“Insurers should be held accountable for aggregator content”, broker says

“Insurers should be held accountable for aggregator content”, broker says | Insurance Business

“Insurers should be held accountable for aggregator content”, broker says

If an aggregator places “misleading” content on its website, the buck should ultimately stop with the insurer, a broking boss has said.

This is in response to news of a price comparison website removing “misleading” content after ASIC expressed concern has yet again thrown the credibility of aggregators into question.

JustEzi formulated a comparison tool, called Ezi-Estmates, for car insurance. ASIC was concerned that JustEzi had not received access to insurers’ data but based estimates on a formulation created by the website operator.

JustEzi removed the online content but some market observers suggest this latest case adds weight to the argument that it is better to use a broker.

Robert Cooper, director of Cooper Professional Risks, said the onus of what content aggregators publish somewhat rests with insurers when quotes are provided.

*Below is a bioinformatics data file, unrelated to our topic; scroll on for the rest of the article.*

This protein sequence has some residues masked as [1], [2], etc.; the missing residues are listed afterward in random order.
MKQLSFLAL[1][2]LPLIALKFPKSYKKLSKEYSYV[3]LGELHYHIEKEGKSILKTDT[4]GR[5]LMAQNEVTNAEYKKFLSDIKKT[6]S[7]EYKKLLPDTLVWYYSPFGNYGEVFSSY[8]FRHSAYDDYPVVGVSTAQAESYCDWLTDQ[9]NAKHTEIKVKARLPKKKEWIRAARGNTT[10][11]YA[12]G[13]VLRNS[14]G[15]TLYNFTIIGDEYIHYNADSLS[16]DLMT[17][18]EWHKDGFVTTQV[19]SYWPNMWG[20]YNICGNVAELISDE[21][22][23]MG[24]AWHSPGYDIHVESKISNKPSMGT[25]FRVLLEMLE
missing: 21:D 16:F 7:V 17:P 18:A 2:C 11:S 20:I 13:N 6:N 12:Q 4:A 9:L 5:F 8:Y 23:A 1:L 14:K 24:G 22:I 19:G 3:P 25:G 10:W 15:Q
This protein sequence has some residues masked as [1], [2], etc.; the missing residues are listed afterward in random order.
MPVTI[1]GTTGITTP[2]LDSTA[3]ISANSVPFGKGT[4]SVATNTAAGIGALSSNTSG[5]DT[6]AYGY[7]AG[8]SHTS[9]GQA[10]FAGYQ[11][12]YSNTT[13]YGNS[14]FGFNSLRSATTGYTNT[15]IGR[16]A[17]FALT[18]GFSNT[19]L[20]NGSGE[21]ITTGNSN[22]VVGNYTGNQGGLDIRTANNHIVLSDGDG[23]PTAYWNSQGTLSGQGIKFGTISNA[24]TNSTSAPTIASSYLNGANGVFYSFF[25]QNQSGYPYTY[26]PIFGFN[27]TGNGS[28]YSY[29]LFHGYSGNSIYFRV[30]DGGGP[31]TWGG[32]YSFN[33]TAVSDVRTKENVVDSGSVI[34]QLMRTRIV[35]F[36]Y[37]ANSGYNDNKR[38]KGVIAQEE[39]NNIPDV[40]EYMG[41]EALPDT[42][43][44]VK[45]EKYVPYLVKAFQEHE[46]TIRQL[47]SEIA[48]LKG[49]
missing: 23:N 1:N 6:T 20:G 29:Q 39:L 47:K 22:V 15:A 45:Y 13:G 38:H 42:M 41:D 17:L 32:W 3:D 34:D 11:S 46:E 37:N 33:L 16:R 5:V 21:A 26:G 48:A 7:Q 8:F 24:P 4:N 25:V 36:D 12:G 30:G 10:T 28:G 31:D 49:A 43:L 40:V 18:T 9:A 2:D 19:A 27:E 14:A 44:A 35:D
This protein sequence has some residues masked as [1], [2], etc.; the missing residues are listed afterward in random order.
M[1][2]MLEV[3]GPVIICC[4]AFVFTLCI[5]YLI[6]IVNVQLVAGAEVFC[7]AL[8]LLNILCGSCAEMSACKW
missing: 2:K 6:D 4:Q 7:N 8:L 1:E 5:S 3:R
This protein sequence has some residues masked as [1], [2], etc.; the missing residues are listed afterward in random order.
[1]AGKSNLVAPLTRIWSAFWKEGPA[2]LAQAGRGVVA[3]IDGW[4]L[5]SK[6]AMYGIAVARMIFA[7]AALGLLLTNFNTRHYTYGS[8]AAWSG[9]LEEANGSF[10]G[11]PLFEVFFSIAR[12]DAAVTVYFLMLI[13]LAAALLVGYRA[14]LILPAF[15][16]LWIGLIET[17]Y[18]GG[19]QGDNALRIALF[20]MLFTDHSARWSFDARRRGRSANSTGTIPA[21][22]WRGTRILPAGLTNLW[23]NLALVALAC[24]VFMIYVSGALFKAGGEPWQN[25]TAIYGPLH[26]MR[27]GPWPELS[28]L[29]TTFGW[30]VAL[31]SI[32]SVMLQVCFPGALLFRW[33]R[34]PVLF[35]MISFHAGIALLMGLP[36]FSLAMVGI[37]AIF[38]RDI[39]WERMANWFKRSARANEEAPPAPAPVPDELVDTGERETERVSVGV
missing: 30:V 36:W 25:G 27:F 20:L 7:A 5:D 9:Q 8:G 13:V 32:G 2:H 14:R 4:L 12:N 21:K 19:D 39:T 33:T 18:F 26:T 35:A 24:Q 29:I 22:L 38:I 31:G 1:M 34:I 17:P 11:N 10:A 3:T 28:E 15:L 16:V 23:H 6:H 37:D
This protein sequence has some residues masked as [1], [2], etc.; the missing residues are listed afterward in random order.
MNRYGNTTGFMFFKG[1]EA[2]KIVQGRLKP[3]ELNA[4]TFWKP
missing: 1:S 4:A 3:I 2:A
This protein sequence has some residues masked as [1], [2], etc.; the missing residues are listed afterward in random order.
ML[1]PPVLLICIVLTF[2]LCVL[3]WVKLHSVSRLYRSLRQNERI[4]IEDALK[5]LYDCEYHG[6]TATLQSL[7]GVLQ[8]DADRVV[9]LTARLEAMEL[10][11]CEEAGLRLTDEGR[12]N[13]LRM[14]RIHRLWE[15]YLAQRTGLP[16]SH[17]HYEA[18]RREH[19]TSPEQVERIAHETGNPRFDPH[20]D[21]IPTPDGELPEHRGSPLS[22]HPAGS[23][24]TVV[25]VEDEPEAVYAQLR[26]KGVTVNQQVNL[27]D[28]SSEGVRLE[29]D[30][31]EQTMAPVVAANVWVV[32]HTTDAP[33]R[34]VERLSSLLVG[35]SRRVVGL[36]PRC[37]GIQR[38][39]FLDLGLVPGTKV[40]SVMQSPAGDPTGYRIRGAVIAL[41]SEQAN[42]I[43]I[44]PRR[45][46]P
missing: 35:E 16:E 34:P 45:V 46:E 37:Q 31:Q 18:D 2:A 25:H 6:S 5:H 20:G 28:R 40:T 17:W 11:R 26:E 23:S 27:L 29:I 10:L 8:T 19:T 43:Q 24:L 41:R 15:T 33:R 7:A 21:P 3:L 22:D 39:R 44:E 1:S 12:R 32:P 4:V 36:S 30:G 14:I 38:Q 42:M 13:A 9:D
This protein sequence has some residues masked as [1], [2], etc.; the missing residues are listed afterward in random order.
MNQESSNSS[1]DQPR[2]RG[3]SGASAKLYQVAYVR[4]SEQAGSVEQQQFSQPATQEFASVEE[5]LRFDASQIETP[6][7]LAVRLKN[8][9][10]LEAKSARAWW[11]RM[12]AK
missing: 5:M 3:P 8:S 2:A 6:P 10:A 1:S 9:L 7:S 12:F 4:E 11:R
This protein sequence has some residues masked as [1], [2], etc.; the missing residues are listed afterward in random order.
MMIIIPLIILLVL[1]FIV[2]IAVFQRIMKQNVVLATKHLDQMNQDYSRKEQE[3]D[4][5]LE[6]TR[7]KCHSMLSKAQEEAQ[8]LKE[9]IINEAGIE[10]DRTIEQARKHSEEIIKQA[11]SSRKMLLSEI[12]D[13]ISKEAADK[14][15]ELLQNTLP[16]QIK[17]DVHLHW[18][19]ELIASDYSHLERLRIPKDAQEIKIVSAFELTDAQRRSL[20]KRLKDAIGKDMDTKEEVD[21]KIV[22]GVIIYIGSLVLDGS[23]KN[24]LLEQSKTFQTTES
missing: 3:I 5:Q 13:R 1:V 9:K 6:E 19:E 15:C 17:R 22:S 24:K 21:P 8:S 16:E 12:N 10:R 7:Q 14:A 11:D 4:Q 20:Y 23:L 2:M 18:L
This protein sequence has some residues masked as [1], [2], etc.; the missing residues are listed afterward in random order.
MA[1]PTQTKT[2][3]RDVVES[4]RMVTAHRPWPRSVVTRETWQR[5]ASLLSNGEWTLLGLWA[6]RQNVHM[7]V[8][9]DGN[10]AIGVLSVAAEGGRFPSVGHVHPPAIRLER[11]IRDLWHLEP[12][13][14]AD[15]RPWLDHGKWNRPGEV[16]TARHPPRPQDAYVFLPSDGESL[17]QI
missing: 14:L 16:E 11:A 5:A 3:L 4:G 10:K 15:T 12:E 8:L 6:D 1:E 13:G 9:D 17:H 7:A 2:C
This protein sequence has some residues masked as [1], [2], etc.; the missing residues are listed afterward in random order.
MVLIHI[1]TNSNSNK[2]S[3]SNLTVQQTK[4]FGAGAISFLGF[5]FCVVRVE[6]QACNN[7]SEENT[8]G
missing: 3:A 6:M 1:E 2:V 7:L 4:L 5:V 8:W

“The information may or may not be misleading but the aggregator usually takes its information from the insurer. If an insurer allows an aggregator to market their products, they have to stand by that content. That should be law because it would mean the insurance company is careful in what they provide to the aggregator.”

“Aggregators are not acting for the client, they are acting for the insurer and it is an easy way for insurers to sell their products. They should be held accountable.”

Insurance broking CEO Tony Christian said the news of aggregators providing ambiguous content was concerning but not a surprise.

“For car insurance I have a couple of recent examples where I found pricing from major insurers far better than that proposed on the TV adverts.”

“With health insurance for example,” he added. “They don't appear to have access to the major funds and don't quote them at all.”

However, online insurance broker and comparison site iSelect said it went to great lengths to ensure its website’s content was compliant and accurate.

An iSelect spokesman told Insurance Business: “We don’t place a mark-up on the products we sell to customers. The price is identical to what the consumer would find if they went directly to the insurance provider.  But by coming to iSelect, they receive that advice and personal analysis.”

“Our model chooses the right product to match the customer’s needs, using a needs-based analysis.